It would need to keep going that way if the USA ever wants to reclaim that title.

Re: FCC Wants to use Universal Service Fund for Broadband ...

Is there an echo in here?

-Greevar

"Paste superficially profound, but utterly meaningless quotation here."

Re: FCC Wants to use Universal Service Fund for Broadband ...

Is there an echo in here?

-Greevar

"Paste superficially profound, but utterly meaningless quotation here."

 

 
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james_fudgewell I hope he called the police so they can let us all know.09/21/2014 - 9:07am
quiknkoldIt's pretty gnarly. Depending on what it is, it could be worse than white powder or a fake bomb.09/21/2014 - 9:06am
james_fudgeI just looked it up on UPS.com09/21/2014 - 8:56am
james_fudgeand expensive for an American to ship to London.09/21/2014 - 8:55am
E. Zachary KnightThat is pretty scary. Would have been worse if it were a fake bomb or white powder.09/21/2014 - 8:49am
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quiknkoldMilo Yiannopoulos was mailed a syringe filled with clear liquid. He claims it's anti gamergate harassment. Mentioned on his twitter twitter.com/Nero/status/51366668391625523209/21/2014 - 8:07am
Andrew EisenNow, having said that, what sites are you reading that are claiming that if "you self-identify as a Gamer, you're immediately the problem" or that gamers are "obligated to stop harassment"? Or was that hyperbole too?09/21/2014 - 1:03am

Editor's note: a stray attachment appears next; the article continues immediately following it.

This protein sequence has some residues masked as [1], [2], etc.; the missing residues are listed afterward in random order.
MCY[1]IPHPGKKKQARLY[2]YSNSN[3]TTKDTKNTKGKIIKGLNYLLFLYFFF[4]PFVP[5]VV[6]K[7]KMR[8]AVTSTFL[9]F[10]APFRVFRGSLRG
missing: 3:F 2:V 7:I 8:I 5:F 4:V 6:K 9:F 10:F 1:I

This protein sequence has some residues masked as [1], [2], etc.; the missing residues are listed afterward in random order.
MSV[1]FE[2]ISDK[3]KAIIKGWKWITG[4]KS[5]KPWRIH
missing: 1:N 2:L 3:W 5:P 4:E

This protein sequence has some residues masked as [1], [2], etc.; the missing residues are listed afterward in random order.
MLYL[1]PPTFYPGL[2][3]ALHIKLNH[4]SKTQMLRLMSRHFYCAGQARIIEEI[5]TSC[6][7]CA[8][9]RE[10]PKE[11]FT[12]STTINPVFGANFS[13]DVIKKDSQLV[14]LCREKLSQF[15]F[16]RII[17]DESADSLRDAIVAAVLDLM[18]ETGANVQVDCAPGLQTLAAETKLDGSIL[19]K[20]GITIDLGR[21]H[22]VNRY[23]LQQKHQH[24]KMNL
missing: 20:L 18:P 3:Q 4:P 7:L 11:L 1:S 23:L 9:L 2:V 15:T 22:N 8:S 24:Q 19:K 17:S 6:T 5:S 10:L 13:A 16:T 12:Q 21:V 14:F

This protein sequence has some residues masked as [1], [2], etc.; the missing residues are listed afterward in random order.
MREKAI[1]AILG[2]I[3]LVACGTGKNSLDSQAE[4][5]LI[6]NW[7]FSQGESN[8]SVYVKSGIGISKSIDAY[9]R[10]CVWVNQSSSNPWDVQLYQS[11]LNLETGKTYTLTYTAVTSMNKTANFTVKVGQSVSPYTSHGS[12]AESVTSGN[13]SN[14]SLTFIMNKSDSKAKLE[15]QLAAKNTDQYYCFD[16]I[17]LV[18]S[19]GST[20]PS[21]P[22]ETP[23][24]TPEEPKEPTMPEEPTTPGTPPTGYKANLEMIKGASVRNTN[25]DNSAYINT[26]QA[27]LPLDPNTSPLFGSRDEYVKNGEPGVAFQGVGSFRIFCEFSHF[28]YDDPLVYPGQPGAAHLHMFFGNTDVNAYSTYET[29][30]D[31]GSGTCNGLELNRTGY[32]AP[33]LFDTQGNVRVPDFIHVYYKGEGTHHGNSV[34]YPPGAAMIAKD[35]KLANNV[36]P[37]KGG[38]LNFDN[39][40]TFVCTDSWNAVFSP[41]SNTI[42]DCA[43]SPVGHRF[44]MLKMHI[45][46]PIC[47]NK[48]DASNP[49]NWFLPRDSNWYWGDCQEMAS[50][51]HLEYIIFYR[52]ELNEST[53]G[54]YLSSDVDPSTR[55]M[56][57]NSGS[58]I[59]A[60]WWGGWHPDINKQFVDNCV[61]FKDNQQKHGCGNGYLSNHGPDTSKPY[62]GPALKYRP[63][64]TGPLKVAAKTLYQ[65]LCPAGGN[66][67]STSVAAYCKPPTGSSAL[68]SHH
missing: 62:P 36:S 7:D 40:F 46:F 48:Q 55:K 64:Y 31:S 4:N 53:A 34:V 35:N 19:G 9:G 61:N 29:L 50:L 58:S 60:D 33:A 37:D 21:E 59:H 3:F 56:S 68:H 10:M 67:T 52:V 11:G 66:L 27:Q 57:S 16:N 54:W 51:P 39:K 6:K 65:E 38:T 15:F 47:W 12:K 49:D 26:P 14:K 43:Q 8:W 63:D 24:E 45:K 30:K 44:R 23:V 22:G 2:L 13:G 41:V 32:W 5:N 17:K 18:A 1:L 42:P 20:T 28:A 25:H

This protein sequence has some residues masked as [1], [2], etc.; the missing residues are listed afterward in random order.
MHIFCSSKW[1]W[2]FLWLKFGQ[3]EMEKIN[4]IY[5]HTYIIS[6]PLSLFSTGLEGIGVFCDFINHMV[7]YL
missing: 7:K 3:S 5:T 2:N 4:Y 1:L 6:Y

Andrew EisenFirst of all, ONE person in the Shout box suggested an obligation to call harassers out on their harassing but only after YOU brought it up. Plus, Techno said "when you see it happening." If you don't see it, you're not under any obligation.09/21/2014 - 1:02am
Sleaker@Craig R. - at this point I don't even know what the hashtags are suppsed to be in support of. what does GamerGate actually signify.09/21/2014 - 12:21am
Sleaker@AE - Hyperbole for the first 2, but it seems like some of the comments in the shout are attempting to place blame on fellow gamers because they aren't actively telling people to stop harassing even though they don't necessarily know anyone that has.09/21/2014 - 12:16am
Andrew EisenSleaker - Who the heck are you reading that is claiming "all gamers are bad," we "need to pass laws or judgement on all gamers," that if "you self-identify as a Gamer, you're immediately the problem," or that gamers are "obligated to stop harassment"?09/20/2014 - 9:44pm
erthwjimhe swatted more than just krebs, I think he swatted 30 people http://krebsonsecurity.com/2014/05/teen-arrested-for-30-swattings-bomb-threats/09/20/2014 - 9:31pm
Craig R.Btw, the guy who swatted security expert Brian Krebs? He got picked up recently. It can be done.09/20/2014 - 8:55pm
Craig R.Such things are not done in a vacuum... hence why the 4chan and other logs show what fools you've all been, tricked into doing the trolls' work09/20/2014 - 8:49pm
Sleaker@Technogeek - How do you call someone out that anonymously calls in a SWAT team, or sends threats to people?09/20/2014 - 7:04pm
Technogeek"It also doesn't mean you're obligated to stop harassment from all gamers that are doing so." I'd say you're certainly obligated to call them out when you see it happening.09/20/2014 - 5:17pm
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SleakerIt also doesn't mean that just because a news outlet says that Gamers are the problem and you self-identify as a Gamer, you're immediately the problem. It also doesn't mean you're obligated to stop harassment from all gamers that are doing so.09/20/2014 - 4:59pm
SleakerJust to re-iterate: People getting harassed is wrong. Just because someone is harassed by so called 'gamers' doesn't mean that all gamers are bad. nor does it mean that you need to pass laws or judgement on all gamers.09/20/2014 - 4:56pm